Penticton RCMP warn motorists to watch for school zones

RCMP are warning motorists to slow down, pay attention and get ready for school zones.

Penticton RCMP are warning motorists to slow down

Penticton RCMP are warning motorists to slow down

RCMP are warning motorists to slow down, pay attention and get ready for school zones after a rash of motor vehicle incidents in the city over the past week.

A collision on Moosejaw Street and Douglas Avenue on Aug. 26 is still under investigation after a late-model Oldsmobile driven by an elderly female collided with a cyclist traveling in the same direction.

First responders found the cyclist partially pinned under the vehicle. Both the cyclist and the driver were transported to hospital with the cyclist suffering serious, but non-life threatening injuries. Police said speed and alcohol are not factors.

Also on Aug. 26, a woman lost control of her vehicle in the Penticton Regional Hospital parking lot. She suffered non-life threatening injuries and was taken the short distance to the emergency ward.

A motor vehicle incident occurred in Naramata on Aug. 27 where a vehicle drove into an orchard on Partridge Road. The vehicle was found by police with fencing and debris wrapped around it. The driver was impaired and given a 90-day immediate roadside prohibition.

“They all come down to people not paying attention, and I’m not going to use the ‘distracted’ word, but they’re not paying attention, they’re going too fast. Everyone seems to be in panic mode here lately to get to where they’re going too quickly,” Cpl. Ted Manchulenko said.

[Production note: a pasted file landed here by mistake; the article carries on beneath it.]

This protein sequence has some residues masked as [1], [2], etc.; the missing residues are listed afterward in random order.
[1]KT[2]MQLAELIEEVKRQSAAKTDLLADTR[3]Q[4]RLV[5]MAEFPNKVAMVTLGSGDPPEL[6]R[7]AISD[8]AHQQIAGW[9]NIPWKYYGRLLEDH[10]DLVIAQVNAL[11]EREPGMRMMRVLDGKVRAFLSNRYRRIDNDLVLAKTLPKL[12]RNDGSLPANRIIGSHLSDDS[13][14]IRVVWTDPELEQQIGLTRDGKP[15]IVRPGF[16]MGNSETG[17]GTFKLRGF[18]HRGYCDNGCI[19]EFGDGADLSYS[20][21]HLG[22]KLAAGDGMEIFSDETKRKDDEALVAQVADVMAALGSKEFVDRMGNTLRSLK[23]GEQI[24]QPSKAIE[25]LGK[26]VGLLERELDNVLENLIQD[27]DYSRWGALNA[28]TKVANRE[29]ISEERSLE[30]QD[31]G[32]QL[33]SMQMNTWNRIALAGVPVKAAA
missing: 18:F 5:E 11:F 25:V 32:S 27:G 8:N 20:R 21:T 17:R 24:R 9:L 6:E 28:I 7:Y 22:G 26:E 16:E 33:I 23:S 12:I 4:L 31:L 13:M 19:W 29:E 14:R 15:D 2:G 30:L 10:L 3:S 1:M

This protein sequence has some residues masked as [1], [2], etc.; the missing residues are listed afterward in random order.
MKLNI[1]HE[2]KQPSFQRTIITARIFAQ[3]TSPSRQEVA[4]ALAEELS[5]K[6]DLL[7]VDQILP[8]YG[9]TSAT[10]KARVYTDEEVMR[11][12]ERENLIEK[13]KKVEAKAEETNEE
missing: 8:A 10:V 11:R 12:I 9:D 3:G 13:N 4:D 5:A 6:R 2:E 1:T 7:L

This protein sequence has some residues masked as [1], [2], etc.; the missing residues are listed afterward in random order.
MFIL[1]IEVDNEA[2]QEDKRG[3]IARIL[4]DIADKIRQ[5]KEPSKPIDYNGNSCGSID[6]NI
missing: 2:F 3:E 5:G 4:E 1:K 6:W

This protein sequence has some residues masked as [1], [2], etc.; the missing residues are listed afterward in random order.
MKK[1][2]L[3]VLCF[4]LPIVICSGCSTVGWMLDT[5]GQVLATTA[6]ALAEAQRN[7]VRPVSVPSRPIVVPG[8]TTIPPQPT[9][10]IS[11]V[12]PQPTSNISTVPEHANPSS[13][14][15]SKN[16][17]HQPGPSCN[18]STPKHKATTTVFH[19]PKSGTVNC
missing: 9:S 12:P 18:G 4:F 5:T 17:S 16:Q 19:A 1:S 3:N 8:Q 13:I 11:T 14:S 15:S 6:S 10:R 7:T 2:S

Traffic has died down significantly in the past week, Manchulenko added, with most instigators of motor vehicle incidents being local.

“Our own community has got to slow down a little bit,” Manchulenko said.

School zones are back

School zones start up next week from 8 a.m. to 5 p.m. with a minimum penalty for speeding costing drivers $196.

Speeding over 20 kilometres over the posted limit will cost drivers $253, with penalties increasing with higher speeds.

Manchulenko said there is no leeway when speeding in a school zone.

“I can’t tell you the number of times I’ve stopped people for driving outside of the posted limit, it doesn’t matter where it is, and the question is asked ‘well, there’s always a bit of a cushion isn’t there?’ I’ll tell you right now there’s no cushion in a school zone.”

The city has recently completed traffic calming measures on Power Street adjacent to Queen’s Park Elementary school.

“We’re going to be monitoring that as well to see how that’s playing out. It should probably alleviate some of the issues we’ve had on Power (Street) in front  of that area. Hopefully that goes well,” Manchulenko said.

Police along with bylaw enforcement are also planning on monitoring stopping zones at local schools. The primary concern is for sight lines in relation to where school busses are pulling in and out.

Police urge parents to drop their kids off in designated areas.

“If it’s not a parking zone and it’s not a stopping zone don’t stop your car there and you won’t be causing more issues,” Manchulenko said.